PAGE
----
Air Quality

How Are We Doing?

Air quality received a thumbs down because the combined number of unhealthy air days and unhealthy air days for sensitive groups increased from 25 in 2019 to 49 in 2020. 

The number of unhealthy air days increased from 2 days in 2019 to 14 days in 2020 and for sensitive groups (people with lung disease, older adults and children) the number of unhealthy air days increased by 12 days in 2020. Note that the daily air quality rating is based on the worst monitoring results among 18 stations throughout San Diego County. 

Want to know more about what we're measuring?

thumbs down

Worsened more than 1 percent from 2019 to 2020


Unhealthy Days for Sensitive Groups - The general public is not likely to be affected but people with lung disease, older adults and children are at a greater risk.
Unhealthy Days - Everyone may begin to experience some adverse health effects, and members of the sensitive groups may experience more serious effects.
Very Unhealthy Days - This triggers a health alert signifying that everyone may experience more serious health effects.

Poor air quality is known to significantly increase the risk of asthma attacks and subsequent hospitalizations. Asthma is a preventable disease that disproportionately affects populations with a low socio-economic status. The total number of children's asthma hospitalizations in San Diego County decreased from 705 in 2018 to 662 in 2019. The areas of San Diego County with the highest asthma hospitalization rates in 2019, were the City of Lemon Grove, and the City of San Diego communities of Rolando Park, Linda Vista, City Heights, and Logan Heights. These are all areas whose median annual income was below that of the San Diego County region. 

Search the map to see how hospitalization rates from asthma in children differ among zip codes across the San Diego region. Toggle to the menu bar in the top left corner to check out more features of this map.

*Data not available for all zip codes 

  • Environment: Air quality is important due to the short- and long-term effects on public health. Measures of air quality reflect air pollution caused by industrial, commercial facilities and individual use of fossil fuels especially for transportation. According to the American Lung Association’s 2021 State of the Air report,the City of San Diego ranked 7th in the nation for ozone pollution and the County of San Diego received an F for the average annual number of high ozone days.
  • Economy: The economic consequences of air pollution are substantial and are expected to worsen over the next 40 years. Poor air quality negatively affects the economy through reduced labor productivity, increased health expenditures, and crop yield losses.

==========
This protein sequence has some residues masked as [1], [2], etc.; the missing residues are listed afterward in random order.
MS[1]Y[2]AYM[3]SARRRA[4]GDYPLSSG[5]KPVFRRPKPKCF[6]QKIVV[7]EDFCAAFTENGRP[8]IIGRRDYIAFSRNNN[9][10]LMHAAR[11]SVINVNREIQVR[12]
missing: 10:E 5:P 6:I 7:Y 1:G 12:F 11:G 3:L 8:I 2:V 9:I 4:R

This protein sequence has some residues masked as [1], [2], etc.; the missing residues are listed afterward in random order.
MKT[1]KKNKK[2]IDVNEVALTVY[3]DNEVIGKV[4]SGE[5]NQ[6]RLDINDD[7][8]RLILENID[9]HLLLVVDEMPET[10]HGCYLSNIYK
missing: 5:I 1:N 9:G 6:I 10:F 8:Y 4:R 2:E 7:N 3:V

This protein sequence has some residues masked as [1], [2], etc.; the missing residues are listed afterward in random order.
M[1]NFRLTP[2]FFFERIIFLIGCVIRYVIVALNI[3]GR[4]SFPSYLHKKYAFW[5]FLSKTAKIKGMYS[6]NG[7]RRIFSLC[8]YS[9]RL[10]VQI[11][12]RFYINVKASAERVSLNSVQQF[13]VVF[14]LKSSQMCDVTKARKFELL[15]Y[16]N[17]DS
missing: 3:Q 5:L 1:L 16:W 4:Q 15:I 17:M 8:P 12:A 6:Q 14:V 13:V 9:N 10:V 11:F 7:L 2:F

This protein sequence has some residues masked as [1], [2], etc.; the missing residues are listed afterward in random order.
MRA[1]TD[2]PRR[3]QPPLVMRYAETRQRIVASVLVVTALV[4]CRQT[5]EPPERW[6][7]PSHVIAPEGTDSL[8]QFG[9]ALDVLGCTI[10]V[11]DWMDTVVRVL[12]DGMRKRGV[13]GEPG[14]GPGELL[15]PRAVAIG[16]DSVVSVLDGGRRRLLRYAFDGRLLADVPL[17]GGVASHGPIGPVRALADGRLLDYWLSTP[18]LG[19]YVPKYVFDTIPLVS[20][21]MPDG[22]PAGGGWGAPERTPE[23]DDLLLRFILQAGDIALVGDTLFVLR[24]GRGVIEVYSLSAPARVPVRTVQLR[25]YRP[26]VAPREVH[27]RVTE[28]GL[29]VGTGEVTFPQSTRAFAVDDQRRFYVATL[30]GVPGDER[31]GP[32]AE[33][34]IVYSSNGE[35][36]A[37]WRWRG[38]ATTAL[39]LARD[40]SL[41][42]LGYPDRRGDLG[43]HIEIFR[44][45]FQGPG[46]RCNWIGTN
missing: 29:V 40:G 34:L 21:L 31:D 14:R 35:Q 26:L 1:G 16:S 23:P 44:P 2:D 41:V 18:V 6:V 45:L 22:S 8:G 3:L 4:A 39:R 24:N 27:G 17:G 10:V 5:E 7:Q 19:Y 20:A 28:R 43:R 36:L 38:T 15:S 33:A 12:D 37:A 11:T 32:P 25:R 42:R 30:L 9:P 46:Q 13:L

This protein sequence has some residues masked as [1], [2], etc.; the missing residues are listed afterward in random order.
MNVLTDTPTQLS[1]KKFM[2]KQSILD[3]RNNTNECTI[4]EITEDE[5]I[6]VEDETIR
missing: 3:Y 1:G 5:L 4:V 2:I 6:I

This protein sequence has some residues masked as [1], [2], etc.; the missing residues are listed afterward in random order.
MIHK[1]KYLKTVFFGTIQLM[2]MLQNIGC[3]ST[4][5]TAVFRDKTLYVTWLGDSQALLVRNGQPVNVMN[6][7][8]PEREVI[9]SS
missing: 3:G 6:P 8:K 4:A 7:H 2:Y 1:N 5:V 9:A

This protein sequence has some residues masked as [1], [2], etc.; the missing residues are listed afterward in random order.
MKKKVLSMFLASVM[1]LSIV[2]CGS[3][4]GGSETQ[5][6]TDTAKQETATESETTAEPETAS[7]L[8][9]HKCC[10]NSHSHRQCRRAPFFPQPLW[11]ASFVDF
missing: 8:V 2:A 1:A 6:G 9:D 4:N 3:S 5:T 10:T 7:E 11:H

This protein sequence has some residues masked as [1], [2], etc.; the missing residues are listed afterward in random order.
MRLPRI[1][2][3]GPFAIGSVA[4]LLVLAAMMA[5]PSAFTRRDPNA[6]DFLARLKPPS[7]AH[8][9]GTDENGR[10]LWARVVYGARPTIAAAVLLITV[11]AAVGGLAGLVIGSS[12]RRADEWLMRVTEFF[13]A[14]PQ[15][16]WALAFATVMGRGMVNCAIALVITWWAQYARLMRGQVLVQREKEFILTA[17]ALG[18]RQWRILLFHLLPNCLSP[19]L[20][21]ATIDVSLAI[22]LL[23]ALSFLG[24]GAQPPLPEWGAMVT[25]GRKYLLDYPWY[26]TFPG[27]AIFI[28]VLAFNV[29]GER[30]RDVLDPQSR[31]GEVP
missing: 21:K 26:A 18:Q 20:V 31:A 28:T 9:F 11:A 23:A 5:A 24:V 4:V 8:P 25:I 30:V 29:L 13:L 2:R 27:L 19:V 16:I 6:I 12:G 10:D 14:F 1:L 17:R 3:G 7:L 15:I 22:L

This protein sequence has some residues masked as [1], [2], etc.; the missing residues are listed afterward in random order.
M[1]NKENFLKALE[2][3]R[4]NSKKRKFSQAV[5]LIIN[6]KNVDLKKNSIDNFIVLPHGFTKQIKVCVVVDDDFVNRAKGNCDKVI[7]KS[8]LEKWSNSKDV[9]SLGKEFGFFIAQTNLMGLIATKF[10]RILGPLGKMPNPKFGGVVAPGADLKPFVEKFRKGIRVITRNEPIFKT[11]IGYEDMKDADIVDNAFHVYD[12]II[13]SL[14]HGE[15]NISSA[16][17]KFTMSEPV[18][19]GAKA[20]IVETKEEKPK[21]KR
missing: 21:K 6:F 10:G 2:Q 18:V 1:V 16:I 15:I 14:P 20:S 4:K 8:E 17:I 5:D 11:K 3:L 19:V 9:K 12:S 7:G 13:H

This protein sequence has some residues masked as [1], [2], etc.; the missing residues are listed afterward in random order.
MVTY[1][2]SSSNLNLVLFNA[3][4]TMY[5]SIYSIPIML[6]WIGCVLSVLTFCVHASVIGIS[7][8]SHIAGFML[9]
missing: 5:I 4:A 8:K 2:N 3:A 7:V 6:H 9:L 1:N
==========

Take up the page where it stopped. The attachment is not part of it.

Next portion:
• Equity: Communities that have higher cumulative environmental burdens are home to 90% of the worst air pollution in the San Diego County region. These communities also have high concentrations of poverty and residents are predominantly people of color

Regional Response


In response to AB 617, the California Air Resource Board (CARB) launched the Community Air Protection Program (CAPP) to address toxic emissions and community air monitoring. The legislation also provides funding and grants to support clean technologies and community engagement as well as higher fees and greater transparency in terms of air quality and emission data.


In 2018, the Portside Environmental Justice Neighborhoods (West National City, Barrio Logan, Logan Heights and Sherman Heights) was among the first 10 communities selected by CARB from across California as an air monitoring community. Additionally, in 2019, it was also selected to develop a Community Emissions Reduction Plan (CERP). Its steering committee consists of community residents and groups as well as local businesses who work closely with the Air Pollution Control District (District) to strategically improve air quality.


San Diegans come together each year to participate in Clean Air Day which is supported by numerous government agencies, San Diego Gas & Electric, The San Diego Foundation, San Diego Association of Governments (SANDAG) and many more organizations and community leaders.

The City of San Diego and the community of San Ysidro came together to create the San Ysidro Community Air Study. Working with government officials, academic researchers, and citizen scientists, this study aims to collect neighborhood air pollution data using accessible, low-cost technology.

U.S.-Mexico Border Region

In 2019, close to 15 million vehicles crossed the U.S.-Mexico border at San Ysidro, contributing to massive air pollution and high rates of respiratory problems within this border community. A multi-year research project involving the University of Washington, the California Office of Environmental Health Hazard Assessment, and the community organization, Casa Familiar, is tackling this problem by installing air quality monitors and tracking pollution data, which can be used to develop effective pollution mitigation programs.

What Are We Measuring?

We measure air quality by tracking the number of days when San Diego County’s air is considered unhealthy or very unhealthy for the total population as well as when it is unhealthy for sensitive groups as recorded in the EPA Air Quality Index Report. Air pollution levels measured at a particular monitoring site are not necessarily representative of the air quality for an entire county or urban area. We also measure children’s asthma hospitalization rates by ZIP code throughout the county and report on those areas with 5 or more events. Learn more about the data.